Disclaimer: Views in this blog do not promote, and are not directly connected to any Legal & General Investment Management (LGIM) product or service. Views are from a range of LGIM investment professionals and do not necessarily reflect the views of LGIM. For investment professionals only.

Will the DMO (ever) issue a new 50-year index-linked gilt?

We discuss recent issuance and price movements, and look at what the future might hold for 50-year index-linked gilts.


Despite demand from pension schemes, issuance of ultra-long index-linked gilts has been sparse. We therefore believe the real question here is about economics and whether the Debt Management Office (DMO) is willing to issue in this sector.

Recent issuance

It is fair to say that in recent years, the UK government has not been active in issuing index-linked gilts in the ultra-long sector. There was an 18-month void in issuance of any index-linked gilts longer than 35 years between January 2019 and mid-2020. And if we look at issuance in the 45-50 year sector, the lack of supply persisted for nearly four years (between February 2017 and January 2021).

Despite this lack of supply, however, implied inflation in the ultra-long end underperformed other sectors on the curve. Figure 1 outlines the difference between 30y20y forward (20y inflation 30yrs forward, i.e. inflation between 30 years and 50 years) and 15y15y forward gilt implied inflation (i.e. the relative price of ultra-long versus long inflation) and also shows the volume of index-linked gilt issuance (illustrated by the size of the spheres).

When 30y20y minus 15y15y reduces, as can be seen in the trajectory of the black line in Figure 1, this means 30y20y is underperforming.

Why did the ultra-long sector underperform?

Many have explained this underperformance as being due to factors such as the ‘pension freedoms’ and revision in actuarial assumptions, specifically on longevity. Because of the contractionary impact upon pension liabilities, it is thought that many pension schemes saw a one-off reduction in their need to hedge their inflation-linked liabilities in the same period, creating ‘invisible’ supply in the secondary index-linked gilt market. Our colleague Rob Pace wrote on the topic recently.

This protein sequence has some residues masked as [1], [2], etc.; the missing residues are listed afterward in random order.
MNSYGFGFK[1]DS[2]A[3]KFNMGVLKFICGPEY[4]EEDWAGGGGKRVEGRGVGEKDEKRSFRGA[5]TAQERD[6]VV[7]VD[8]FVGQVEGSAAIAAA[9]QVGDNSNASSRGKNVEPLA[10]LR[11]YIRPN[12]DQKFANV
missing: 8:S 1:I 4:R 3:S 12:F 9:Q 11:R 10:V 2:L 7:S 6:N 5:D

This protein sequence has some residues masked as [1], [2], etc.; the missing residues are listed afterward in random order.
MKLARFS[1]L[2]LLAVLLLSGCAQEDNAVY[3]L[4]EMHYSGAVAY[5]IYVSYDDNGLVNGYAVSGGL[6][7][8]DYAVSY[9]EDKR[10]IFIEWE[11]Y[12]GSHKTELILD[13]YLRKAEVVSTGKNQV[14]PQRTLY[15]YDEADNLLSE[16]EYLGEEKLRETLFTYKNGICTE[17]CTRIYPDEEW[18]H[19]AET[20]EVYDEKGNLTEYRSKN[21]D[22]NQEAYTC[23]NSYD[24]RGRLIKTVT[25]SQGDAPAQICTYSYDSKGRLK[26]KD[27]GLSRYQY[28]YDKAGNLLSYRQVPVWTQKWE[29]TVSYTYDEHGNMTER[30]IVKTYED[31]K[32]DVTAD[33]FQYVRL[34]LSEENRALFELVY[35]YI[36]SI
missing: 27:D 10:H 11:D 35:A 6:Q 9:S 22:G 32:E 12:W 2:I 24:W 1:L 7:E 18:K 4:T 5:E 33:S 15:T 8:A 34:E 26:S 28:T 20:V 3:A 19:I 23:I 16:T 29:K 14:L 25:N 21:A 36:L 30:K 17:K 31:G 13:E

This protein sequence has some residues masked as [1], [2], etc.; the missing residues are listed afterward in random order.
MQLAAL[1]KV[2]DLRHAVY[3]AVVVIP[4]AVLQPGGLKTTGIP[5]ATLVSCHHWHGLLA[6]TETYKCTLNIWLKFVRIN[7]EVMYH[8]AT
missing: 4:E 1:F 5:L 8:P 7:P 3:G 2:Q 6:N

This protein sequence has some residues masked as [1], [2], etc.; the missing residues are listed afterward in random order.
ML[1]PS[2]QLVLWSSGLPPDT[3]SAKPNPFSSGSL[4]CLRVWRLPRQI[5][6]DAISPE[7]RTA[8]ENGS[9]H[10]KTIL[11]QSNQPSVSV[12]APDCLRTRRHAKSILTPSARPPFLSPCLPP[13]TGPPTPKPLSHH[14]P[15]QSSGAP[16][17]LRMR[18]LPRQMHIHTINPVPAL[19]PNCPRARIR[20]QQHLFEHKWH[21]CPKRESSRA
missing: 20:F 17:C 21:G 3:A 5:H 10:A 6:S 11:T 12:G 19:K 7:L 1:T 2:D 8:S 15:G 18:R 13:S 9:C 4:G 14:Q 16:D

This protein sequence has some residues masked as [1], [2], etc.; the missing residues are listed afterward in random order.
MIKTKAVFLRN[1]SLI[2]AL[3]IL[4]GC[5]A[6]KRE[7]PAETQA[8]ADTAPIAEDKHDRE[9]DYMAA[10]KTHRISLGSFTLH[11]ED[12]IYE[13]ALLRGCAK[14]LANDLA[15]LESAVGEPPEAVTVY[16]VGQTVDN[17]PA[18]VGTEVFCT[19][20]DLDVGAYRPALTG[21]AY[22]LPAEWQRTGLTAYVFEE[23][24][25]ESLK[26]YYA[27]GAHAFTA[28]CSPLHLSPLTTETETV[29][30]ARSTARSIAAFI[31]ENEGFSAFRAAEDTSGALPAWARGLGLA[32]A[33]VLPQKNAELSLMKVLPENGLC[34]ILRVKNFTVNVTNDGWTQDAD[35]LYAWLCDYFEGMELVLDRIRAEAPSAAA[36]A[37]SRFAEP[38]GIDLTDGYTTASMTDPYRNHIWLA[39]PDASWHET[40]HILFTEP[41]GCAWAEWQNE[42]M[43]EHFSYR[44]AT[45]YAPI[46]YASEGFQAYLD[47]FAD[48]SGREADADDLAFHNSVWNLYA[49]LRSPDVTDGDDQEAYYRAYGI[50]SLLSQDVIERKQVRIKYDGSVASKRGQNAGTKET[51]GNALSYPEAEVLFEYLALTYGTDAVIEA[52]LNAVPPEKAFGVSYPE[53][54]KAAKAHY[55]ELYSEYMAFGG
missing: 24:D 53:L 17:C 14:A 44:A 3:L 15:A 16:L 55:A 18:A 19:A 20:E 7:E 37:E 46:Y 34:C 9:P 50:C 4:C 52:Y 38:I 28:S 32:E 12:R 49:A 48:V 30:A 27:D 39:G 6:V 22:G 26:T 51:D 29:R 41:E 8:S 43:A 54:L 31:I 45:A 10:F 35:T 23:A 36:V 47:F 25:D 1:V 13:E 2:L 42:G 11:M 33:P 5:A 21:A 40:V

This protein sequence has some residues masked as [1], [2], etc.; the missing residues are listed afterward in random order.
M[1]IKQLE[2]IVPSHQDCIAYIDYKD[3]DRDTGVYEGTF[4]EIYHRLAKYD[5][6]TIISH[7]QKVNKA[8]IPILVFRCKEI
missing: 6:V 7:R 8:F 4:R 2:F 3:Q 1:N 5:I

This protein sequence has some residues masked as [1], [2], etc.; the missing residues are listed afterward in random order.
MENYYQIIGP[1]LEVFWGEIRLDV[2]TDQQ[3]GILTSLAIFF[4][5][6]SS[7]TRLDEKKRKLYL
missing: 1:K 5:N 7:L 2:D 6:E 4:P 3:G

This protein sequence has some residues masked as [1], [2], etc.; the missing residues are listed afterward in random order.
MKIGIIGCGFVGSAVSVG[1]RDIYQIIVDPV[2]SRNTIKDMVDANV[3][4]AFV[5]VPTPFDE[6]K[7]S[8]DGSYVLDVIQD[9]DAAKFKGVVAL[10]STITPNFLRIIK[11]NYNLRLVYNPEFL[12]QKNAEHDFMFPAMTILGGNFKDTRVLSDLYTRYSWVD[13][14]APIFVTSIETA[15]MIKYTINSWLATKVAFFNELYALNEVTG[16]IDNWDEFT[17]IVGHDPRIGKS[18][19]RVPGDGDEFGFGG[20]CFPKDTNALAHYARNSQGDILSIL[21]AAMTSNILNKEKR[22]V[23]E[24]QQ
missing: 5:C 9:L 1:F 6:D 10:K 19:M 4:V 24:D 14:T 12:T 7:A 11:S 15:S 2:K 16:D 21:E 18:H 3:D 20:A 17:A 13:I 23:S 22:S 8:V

Are we at a turning point?

But the effect of such one-off events will have to fade.

From the start of the year to the end of June, there was strong performance in ultra-long dated index-linked gilts, with the IL48/IL68 spread flattening by around 15 basis points. This demonstrated renewed demand from investors for ultra-long index-linked gilts, further evidenced by the price movements following the most recent auction of the 2065 index-linked gilt (23/06). Since the start of July, however, this has re-steepened, possibly due to idiosyncratic flows.

The strong performance of ultra-long dated index-linked gilts and latest resumption of DMO supply in the sector has rekindled discussion for a new 50-year benchmark index-linked gilt. The last extension to the index-linked gilt curve occurred in 2013, with the issue of the 2068 index-linked gilt.

The fact that there is a liquid conventional gilt 2071 should provide the DMO with a good position from which to consider extending the index-linked curve. Looking at the outstanding nominal, the current preferred 50-year index-linked gilt to tap is the 2065 issue, which is approaching the typical outstanding nominal DMO targets in that sector, which adds to the reasons why consideration of a new 50-year benchmark index-linked gilt might be around the corner.

Will we see 50-year index-linked gilt supply before the 10-year anniversary of the launch of the 2068 index-linked gilt?

In summary, why wouldn’t the DMO issue?

Possible reasons include:

• Price, i.e. if the DMO were to issue too cheap relative to the 2068 index-linked gilt, the value to the UK Treasury may be questioned.

• Long-term demand. The future impact of COVID-19 on longevity is uncertain, as Ben discusses here. The DMO may have some concerns about another bout of ‘invisible supply’ in 2022 and onwards.

• Desire from the Treasury to reduce inflation-linked issuance[1]– in financial year 2015/2016, the proportion of issuance was 26% versus a projected 11% in the 2021/2022 financial year.

• Inflation accrual. High potential inflation figures over the next few years could be compounded for longer if the average duration of issued index-linked gilts rises.

Our view, however, is that there is natural demand, there is evidence of actual demand coming through this year, and that 50-year index-linked gilts should perform better than alternative 50-year real asset hedges. We will be providing our thoughts to the DMO and watching closely for the decision.



[1] “At Budget 2018 – and as part of the government’s responsible approach to fiscal risk management – the government announced that it would look to reduce the proportion of index-linked gilt issuance in a measured fashion as a means of reducing its inflation exposure in the debt portfolio.” Source: DMO

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